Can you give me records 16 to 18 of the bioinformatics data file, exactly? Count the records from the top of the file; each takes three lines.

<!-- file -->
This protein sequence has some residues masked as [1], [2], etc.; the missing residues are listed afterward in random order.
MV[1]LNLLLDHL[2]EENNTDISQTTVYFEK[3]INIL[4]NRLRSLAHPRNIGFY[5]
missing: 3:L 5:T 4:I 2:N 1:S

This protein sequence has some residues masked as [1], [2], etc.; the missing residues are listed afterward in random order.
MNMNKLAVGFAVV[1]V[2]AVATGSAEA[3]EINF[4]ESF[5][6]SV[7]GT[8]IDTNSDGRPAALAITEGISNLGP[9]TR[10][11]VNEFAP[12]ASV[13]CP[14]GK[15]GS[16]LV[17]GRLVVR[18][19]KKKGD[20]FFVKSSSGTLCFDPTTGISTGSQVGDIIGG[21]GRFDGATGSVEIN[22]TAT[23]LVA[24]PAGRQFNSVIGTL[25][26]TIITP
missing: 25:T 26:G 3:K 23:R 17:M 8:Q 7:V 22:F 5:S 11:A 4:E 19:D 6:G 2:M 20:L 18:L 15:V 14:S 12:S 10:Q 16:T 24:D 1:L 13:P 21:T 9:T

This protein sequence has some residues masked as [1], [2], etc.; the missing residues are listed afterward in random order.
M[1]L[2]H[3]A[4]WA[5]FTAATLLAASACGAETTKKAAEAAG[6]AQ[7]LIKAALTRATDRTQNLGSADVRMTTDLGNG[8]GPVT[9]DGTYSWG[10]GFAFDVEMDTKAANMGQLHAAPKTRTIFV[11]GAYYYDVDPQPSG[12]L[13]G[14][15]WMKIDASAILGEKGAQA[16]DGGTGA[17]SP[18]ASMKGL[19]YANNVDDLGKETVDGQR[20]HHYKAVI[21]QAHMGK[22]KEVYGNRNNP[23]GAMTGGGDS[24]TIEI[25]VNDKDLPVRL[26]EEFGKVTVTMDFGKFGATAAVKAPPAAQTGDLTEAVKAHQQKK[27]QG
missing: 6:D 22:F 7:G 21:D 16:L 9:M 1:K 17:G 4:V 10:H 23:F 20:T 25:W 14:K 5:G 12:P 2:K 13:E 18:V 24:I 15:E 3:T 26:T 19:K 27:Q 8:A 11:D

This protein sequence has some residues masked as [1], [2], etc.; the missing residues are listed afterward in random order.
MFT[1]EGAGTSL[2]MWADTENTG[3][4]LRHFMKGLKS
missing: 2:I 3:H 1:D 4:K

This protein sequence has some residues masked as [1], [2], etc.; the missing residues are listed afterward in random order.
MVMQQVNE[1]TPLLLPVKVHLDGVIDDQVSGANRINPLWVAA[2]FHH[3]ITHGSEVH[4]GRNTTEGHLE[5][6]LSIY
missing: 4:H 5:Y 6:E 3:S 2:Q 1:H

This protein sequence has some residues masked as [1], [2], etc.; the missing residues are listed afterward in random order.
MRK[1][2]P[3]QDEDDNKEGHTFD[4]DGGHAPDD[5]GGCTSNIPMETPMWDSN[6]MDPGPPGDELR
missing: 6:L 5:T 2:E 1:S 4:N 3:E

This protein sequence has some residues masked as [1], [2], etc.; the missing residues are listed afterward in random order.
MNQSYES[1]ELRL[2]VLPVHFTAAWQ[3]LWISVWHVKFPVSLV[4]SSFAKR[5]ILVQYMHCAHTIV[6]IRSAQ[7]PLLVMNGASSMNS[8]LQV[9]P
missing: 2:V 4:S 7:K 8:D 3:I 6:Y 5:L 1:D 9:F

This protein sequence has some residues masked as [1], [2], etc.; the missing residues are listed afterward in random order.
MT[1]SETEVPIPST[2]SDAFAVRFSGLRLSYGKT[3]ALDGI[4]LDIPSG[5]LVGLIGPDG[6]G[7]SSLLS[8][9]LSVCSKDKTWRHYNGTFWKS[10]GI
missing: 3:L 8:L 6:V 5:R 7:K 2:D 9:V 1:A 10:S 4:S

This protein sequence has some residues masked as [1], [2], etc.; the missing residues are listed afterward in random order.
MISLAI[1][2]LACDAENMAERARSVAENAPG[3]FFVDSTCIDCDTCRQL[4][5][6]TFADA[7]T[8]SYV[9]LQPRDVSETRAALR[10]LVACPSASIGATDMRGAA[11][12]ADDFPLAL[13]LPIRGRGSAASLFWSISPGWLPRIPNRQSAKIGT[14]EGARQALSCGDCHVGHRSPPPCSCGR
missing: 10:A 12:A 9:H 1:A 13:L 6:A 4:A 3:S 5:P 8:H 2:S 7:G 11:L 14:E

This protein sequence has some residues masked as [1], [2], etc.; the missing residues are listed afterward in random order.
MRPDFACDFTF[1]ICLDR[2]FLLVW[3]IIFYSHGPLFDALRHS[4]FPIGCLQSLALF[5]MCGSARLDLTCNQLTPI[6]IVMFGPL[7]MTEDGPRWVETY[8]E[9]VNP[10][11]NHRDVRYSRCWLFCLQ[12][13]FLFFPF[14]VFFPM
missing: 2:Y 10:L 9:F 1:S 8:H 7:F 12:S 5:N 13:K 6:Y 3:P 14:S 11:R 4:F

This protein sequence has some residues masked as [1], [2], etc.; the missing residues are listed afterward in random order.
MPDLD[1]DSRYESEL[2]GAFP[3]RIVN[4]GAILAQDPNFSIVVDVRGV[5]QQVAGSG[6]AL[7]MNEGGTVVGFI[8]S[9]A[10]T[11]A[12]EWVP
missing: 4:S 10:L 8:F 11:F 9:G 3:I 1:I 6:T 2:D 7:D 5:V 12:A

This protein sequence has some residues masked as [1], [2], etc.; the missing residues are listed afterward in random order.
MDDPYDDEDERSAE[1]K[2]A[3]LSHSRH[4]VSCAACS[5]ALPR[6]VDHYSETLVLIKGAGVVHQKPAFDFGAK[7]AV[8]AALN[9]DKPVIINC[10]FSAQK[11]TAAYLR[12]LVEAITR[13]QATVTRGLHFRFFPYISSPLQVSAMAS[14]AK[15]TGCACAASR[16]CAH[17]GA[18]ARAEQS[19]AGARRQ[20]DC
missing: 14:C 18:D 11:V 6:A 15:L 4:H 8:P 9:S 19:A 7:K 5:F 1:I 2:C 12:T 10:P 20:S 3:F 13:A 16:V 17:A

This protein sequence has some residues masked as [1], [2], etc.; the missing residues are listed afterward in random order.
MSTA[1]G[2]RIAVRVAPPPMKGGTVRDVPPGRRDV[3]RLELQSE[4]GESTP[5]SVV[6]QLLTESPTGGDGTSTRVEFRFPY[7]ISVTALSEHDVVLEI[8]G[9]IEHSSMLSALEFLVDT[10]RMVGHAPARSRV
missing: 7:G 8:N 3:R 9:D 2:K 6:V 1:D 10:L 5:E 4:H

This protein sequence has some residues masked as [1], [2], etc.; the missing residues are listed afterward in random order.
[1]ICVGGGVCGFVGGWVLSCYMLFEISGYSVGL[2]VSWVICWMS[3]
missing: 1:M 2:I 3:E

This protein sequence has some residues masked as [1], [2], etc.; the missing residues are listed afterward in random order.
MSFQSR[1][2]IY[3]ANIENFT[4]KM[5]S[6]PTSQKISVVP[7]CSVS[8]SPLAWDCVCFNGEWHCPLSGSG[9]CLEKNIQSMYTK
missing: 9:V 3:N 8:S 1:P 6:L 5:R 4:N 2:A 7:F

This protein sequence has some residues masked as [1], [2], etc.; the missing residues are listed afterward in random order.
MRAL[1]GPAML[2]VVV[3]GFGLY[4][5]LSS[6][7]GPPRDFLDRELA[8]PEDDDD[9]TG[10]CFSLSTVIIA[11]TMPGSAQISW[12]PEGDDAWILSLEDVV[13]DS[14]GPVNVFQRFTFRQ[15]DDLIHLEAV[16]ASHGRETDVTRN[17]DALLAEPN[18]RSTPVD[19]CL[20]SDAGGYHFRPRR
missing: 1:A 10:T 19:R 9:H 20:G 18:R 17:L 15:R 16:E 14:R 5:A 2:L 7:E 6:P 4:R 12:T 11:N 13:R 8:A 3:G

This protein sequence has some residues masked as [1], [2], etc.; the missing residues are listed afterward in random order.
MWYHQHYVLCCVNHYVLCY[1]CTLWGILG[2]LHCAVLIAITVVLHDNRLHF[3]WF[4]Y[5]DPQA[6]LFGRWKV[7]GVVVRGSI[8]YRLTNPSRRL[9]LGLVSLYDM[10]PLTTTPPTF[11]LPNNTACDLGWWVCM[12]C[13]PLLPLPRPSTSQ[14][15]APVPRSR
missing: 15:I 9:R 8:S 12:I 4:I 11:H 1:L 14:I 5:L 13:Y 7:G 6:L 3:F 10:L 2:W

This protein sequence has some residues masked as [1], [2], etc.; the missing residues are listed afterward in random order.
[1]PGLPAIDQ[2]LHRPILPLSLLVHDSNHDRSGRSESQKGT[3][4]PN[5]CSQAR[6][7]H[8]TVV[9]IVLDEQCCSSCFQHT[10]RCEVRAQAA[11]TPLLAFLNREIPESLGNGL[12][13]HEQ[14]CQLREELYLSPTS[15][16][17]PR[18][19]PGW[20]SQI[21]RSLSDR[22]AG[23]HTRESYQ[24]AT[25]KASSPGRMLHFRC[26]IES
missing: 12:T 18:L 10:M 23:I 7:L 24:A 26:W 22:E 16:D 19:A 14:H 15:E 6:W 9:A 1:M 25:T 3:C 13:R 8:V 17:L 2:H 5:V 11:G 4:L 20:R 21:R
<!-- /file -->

This protein sequence has some residues masked as [1], [2], etc.; the missing residues are listed afterward in random order.
MRAL[1]GPAML[2]VVV[3]GFGLY[4][5]LSS[6][7]GPPRDFLDRELA[8]PEDDDD[9]TG[10]CFSLSTVIIA[11]TMPGSAQISW[12]PEGDDAWILSLEDVV[13]DS[14]GPVNVFQRFTFRQ[15]DDLIHLEAV[16]ASHGRETDVTRN[17]DALLAEPN[18]RSTPVD[19]CL[20]SDAGGYHFRPRR
missing: 1:A 10:T 19:R 9:H 20:G 18:R 17:L 15:R 16:E 14:R 5:A 2:L 7:E 6:P 4:R 12:T 11:N 13:R 8:A 3:G

This protein sequence has some residues masked as [1], [2], etc.; the missing residues are listed afterward in random order.
MWYHQHYVLCCVNHYVLCY[1]CTLWGILG[2]LHCAVLIAITVVLHDNRLHF[3]WF[4]Y[5]DPQA[6]LFGRWKV[7]GVVVRGSI[8]YRLTNPSRRL[9]LGLVSLYDM[10]PLTTTPPTF[11]LPNNTACDLGWWVCM[12]C[13]PLLPLPRPSTSQ[14][15]APVPRSR
missing: 15:I 9:R 8:S 12:I 4:I 11:H 1:L 14:I 5:L 13:Y 7:G 6:L 3:F 10:L 2:W

This protein sequence has some residues masked as [1], [2], etc.; the missing residues are listed afterward in random order.
[1]PGLPAIDQ[2]LHRPILPLSLLVHDSNHDRSGRSESQKGT[3][4]PN[5]CSQAR[6][7]H[8]TVV[9]IVLDEQCCSSCFQHT[10]RCEVRAQAA[11]TPLLAFLNREIPESLGNGL[12][13]HEQ[14]CQLREELYLSPTS[15][16][17]PR[18][19]PGW[20]SQI[21]RSLSDR[22]AG[23]HTRESYQ[24]AT[25]KASSPGRMLHFRC[26]IES
missing: 12:T 18:L 10:M 23:I 7:L 24:A 26:W 22:E 16:D 19:A 14:H 15:E 6:W 9:A 1:M 25:T 3:C 13:R 8:V 17:L 2:H 5:V 11:G 4:L 20:R 21:R